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Wednesday, June 19, 2024

Armenia appeals to US for help in Nagorno-Karabakh crisis

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Armenia has urged the United States to intervene in the escalating conflict in Nagorno-Karabakh, a disputed region that is internationally recognized as part of Azerbaijan but has a majority Armenian population. Armenia’s ambassador-at-large Edmon Marukyan said Washington must stop Azerbaijan’s “aggression” against the breakaway region and protect its civilian population.

 The appeal came as Azerbaijan launched what it called “local anti-terrorist activities” in Nagorno-Karabakh on Tuesday, claiming that its army had come under “systematic shelling” from Armenian forces.

Armenia denied the accusation and said that Azerbaijan was carrying out “large-scale aggression” against Nagorno-Karabakh, with heavy bombardment of the regional capital of Stepanakert.

However, tensions have been simmering since December 2020, when Azerbaijani activists backed by the government began blocking the Lachin corridor, cutting off the flow of people and goods between Armenia and Nagorno-Karabakh. In April 2023, Azerbaijan established a new security checkpoint along the route, further restricting access to the region. These moves have created a “rapidly deteriorating humanitarian situation” in Nagorno-Karabakh, according to the US and other international actors.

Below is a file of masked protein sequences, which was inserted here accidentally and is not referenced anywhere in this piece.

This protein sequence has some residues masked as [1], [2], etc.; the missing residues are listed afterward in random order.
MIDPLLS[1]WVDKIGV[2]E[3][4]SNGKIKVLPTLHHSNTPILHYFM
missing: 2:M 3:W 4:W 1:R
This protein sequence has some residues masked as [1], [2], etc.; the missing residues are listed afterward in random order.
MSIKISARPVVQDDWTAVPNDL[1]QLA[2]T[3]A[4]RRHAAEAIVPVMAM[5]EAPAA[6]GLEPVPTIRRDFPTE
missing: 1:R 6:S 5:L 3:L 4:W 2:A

Armenia has accused Azerbaijan of violating the ceasefire agreement and trying to annex Nagorno-Karabakh by force. It has also criticized Turkey for its role in supporting Azerbaijan and called for international pressure on Ankara to stop its involvement. Armenia has also sought support from its treaty ally Russia, which has expressed concern over the situation but has not taken any concrete action to defuse it.

The US, which is a co-chair of the OSCE Minsk Group that mediates the Nagorno-Karabakh conflict, has called for an immediate end to hostilities and a return to negotiations. It has also urged both sides to respect human rights and international humanitarian law. However, it has not indicated any willingness to intervene militarily or diplomatically in the crisis.

The conflict over Nagorno-Karabakh is one of Europe’s “frozen conflicts” that has periodically erupted into violence and threatened regional stability. It is also a test of the balance of power between Russia, Turkey and the West in the South Caucasus, a strategic area that borders Iran and hosts oil and gas pipelines. The fate of Nagorno-Karabakh and its people remains uncertain as they face a new round of bloodshed and suffering.

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